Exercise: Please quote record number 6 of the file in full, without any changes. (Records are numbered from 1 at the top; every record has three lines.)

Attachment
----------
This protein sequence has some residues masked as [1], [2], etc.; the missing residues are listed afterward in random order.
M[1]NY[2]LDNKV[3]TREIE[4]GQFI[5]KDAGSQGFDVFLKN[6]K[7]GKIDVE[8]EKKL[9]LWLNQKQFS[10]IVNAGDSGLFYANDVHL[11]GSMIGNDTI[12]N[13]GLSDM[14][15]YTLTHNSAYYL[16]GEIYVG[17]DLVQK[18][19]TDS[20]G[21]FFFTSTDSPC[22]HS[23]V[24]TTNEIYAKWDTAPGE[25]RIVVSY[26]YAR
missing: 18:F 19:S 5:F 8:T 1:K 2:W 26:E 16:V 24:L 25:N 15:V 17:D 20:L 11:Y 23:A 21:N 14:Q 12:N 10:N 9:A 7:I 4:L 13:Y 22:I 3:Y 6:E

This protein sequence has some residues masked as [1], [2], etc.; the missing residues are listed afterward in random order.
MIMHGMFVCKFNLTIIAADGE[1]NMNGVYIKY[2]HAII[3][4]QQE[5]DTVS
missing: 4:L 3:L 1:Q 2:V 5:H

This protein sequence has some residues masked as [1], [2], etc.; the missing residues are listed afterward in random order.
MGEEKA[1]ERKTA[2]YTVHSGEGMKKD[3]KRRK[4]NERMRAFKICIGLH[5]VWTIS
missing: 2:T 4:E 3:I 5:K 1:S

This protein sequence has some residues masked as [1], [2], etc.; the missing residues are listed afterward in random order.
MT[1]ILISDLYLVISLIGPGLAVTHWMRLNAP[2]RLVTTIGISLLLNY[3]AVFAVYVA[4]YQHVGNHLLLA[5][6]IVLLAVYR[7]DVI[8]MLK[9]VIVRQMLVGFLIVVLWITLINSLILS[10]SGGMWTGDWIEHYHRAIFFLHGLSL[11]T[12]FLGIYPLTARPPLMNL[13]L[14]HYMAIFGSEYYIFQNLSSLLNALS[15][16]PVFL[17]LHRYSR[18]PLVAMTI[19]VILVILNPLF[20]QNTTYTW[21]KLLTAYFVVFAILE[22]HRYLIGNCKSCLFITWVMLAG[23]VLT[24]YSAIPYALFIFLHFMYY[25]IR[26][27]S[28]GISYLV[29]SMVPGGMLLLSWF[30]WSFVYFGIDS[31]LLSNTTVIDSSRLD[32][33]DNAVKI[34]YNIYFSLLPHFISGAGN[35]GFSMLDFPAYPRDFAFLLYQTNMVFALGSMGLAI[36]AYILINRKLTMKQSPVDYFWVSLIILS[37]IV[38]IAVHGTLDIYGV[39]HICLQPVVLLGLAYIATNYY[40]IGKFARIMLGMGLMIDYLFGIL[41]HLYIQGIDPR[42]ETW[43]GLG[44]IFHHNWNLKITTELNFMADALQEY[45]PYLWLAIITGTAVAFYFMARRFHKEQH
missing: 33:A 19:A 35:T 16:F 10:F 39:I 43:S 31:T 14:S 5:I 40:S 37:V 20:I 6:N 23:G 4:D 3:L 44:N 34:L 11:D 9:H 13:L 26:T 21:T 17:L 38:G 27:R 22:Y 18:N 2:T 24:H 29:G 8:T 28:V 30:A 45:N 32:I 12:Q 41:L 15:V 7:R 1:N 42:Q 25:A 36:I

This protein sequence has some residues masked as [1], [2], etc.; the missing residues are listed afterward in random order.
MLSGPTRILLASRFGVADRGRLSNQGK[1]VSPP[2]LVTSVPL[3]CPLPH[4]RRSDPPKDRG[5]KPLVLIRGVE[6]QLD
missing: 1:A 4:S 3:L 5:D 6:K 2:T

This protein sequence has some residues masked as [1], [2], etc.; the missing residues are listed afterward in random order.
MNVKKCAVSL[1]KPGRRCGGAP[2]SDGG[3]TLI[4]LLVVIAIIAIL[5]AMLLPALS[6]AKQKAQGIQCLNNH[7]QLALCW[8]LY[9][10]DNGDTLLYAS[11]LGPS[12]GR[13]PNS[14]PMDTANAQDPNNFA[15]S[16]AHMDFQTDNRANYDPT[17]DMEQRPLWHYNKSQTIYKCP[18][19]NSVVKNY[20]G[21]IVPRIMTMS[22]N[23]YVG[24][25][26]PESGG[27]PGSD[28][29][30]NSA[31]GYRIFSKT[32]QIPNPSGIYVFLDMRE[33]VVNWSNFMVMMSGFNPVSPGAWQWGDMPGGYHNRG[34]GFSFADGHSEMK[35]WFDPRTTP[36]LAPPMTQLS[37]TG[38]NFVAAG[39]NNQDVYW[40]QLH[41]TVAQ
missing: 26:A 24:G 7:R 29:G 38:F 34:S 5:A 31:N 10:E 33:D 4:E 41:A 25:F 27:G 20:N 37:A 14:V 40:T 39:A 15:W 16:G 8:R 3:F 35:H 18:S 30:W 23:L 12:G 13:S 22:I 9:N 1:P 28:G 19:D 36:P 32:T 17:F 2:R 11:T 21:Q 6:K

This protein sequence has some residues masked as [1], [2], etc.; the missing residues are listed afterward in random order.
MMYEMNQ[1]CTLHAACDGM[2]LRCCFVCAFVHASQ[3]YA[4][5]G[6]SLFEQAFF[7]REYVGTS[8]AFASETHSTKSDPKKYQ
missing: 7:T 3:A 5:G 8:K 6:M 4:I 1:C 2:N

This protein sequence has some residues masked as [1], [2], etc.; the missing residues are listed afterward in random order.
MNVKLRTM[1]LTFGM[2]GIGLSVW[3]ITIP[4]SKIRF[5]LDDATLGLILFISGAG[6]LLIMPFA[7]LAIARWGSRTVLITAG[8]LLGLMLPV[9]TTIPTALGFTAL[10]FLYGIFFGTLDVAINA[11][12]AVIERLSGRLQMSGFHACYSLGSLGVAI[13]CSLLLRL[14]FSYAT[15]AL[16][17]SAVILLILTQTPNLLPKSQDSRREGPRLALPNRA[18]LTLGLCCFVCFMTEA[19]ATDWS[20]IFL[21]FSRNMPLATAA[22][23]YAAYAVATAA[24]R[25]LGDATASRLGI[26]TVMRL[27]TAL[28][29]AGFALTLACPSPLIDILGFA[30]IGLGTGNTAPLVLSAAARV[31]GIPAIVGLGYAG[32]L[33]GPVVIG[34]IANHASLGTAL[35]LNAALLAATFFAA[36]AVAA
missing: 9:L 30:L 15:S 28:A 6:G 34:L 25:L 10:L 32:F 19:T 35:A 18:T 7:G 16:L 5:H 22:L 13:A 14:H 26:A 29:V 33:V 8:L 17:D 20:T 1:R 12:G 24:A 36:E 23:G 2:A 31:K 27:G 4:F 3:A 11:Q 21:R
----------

This protein sequence has some residues masked as [1], [2], etc.; the missing residues are listed afterward in random order.
MNVKKCAVSL[1]KPGRRCGGAP[2]SDGG[3]TLI[4]LLVVIAIIAIL[5]AMLLPALS[6]AKQKAQGIQCLNNH[7]QLALCW[8]LY[9][10]DNGDTLLYAS[11]LGPS[12]GR[13]PNS[14]PMDTANAQDPNNFA[15]S[16]AHMDFQTDNRANYDPT[17]DMEQRPLWHYNKSQTIYKCP[18][19]NSVVKNY[20]G[21]IVPRIMTMS[22]N[23]YVG[24][25][26]PESGG[27]PGSD[28][29][30]NSA[31]GYRIFSKT[32]QIPNPSGIYVFLDMRE[33]VVNWSNFMVMMSGFNPVSPGAWQWGDMPGGYHNRG[34]GFSFADGHSEMK[35]WFDPRTTP[36]LAPPMTQLS[37]TG[38]NFVAAG[39]NNQDVYW[40]QLH[41]TVAQ
missing: 26:A 24:G 7:R 29:G 38:F 34:S 5:A 31:N 10:E 33:D 4:E 41:A 25:F 27:G 20:N 37:A 14:V 40:T 39:A 15:W 16:G 8:R 3:F 35:H 18:S 30:W 23:L 12:G 13:S 22:I 9:N 1:P 28:G 19:D 36:P 32:T 17:F 2:R 11:T 21:Q 6:K